Step by step guide to becoming a paramedic

Becoming a paramedic or an emergency medical technician (EMT) or paramedic can take anywhere from one to three years, depending on a student’s choice of career and educational path. EMT training focuses on life support techniques in first-response situations, including CPR, tourniquet application, and treatment of wounds. Paramedics deliver more advanced procedures and therefore require more extensive education and training. This guide below reviews basics of the profession and provides a strong focus on the educational steps needed to enter the field. Interested students can also learn about average salaries and projected job growth for this exciting field.

What does a paramedic do?

Paramedics and EMTs provide care for sick and injured people who need emergency medical treatment. This is a high-stakes position that requires professionals to act quickly and accurately, thinking on their feet as care for patients in chaotic situations.

EMTs work in a variety of capacities, but are most recognized for providing immediate medical attention in emergency situations. These may include car crashes, natural disasters, in-home health failures, and accidents. In addition to providing CPR and treating a variety of external wounds, EMTs also transport patients to hospitals or other medical facilities as needed.

Many first responders begin their careers as EMTs to gain experience before pursuing additional training to become a paramedic. In addition to performing all of the same treatments and procedures as EMTs, paramedics are also trained in advanced skills such as administering IVs and providing respiratory procedures.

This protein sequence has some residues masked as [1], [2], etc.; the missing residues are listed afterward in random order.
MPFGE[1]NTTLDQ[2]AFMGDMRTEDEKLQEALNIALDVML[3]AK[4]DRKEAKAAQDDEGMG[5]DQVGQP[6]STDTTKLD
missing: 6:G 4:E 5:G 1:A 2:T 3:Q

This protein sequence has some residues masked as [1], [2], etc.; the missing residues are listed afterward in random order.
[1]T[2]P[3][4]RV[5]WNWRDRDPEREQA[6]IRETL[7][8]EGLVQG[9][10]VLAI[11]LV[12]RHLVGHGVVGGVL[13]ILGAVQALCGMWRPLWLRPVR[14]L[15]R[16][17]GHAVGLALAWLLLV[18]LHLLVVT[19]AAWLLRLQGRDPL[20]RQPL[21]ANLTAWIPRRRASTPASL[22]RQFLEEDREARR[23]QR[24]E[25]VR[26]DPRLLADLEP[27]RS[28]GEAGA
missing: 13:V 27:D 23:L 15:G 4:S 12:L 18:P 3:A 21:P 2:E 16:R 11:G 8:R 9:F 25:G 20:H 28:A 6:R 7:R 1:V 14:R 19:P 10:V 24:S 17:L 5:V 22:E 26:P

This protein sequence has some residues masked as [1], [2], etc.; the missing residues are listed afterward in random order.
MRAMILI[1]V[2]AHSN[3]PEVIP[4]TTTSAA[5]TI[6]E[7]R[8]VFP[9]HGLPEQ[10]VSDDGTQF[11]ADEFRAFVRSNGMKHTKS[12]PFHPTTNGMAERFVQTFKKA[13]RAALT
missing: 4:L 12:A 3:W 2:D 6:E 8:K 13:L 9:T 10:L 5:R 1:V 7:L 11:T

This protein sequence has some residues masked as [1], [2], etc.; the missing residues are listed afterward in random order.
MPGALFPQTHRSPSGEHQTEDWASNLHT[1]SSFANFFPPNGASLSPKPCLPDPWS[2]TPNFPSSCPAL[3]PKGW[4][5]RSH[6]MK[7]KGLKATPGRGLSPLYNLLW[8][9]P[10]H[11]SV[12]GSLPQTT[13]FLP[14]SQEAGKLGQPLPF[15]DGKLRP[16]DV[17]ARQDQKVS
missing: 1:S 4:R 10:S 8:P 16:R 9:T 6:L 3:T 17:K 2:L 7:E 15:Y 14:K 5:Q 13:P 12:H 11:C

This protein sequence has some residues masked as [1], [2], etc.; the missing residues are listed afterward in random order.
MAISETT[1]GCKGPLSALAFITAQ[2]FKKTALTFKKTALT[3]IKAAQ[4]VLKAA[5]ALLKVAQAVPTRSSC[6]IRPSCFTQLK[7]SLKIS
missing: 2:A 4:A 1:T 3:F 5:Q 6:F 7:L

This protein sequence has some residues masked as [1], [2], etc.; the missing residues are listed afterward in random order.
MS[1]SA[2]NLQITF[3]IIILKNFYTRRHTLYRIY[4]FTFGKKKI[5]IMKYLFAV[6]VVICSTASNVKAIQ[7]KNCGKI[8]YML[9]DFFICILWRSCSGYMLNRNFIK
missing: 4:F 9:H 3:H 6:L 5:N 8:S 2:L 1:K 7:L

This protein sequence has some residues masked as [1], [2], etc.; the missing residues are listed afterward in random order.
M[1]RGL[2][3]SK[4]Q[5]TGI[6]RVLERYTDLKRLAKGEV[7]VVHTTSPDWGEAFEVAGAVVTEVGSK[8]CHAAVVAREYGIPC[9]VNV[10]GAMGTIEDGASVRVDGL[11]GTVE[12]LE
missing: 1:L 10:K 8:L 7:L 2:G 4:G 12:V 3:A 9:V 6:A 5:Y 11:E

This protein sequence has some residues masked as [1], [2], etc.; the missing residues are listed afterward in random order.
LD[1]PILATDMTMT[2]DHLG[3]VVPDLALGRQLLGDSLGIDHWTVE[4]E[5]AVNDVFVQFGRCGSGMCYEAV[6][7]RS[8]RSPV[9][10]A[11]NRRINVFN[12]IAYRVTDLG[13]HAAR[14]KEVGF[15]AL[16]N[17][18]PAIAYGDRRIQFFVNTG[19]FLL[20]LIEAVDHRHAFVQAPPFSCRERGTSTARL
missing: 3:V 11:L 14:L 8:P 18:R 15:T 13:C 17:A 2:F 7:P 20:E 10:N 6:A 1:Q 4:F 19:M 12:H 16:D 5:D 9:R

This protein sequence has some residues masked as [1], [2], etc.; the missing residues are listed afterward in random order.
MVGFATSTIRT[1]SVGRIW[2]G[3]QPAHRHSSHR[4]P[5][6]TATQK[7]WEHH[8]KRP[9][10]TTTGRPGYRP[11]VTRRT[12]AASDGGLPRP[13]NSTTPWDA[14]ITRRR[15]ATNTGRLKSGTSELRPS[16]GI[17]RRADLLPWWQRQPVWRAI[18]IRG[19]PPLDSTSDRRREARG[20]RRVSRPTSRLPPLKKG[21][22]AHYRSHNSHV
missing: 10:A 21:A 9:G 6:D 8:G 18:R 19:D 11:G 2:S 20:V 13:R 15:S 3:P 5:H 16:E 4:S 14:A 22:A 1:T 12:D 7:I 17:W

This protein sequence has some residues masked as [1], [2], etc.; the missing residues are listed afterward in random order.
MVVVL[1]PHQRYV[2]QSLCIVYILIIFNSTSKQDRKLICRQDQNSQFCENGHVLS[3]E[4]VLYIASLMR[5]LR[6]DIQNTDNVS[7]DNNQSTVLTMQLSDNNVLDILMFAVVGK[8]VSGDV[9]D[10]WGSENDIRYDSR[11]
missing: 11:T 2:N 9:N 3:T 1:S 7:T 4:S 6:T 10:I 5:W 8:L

What kind of skills are required?

This is a fast-paced career that demands workers have strong critical thinking skills to make snap decisions about how to treat patients. EMTs and paramedics must be excellent communicators: good listening helps them understand what each patient needs, while strong verbal skills allow them to communicate effectively with patients and other healthcare professionals.

Like other medical providers, paramedics and EMTs must show compassion when working with people in physical and emotional distress. Physical strength, stamina, and coordination are imperative for moving patients quickly and treating them with precision.

The steps to becoming a paramedic

  1. Complete EMT (paramedic) basic training
  2. Pass a national or state exam to become certified
  3. Complete advanced EMT training (optional)
  4. Complete a two year degree program (optional)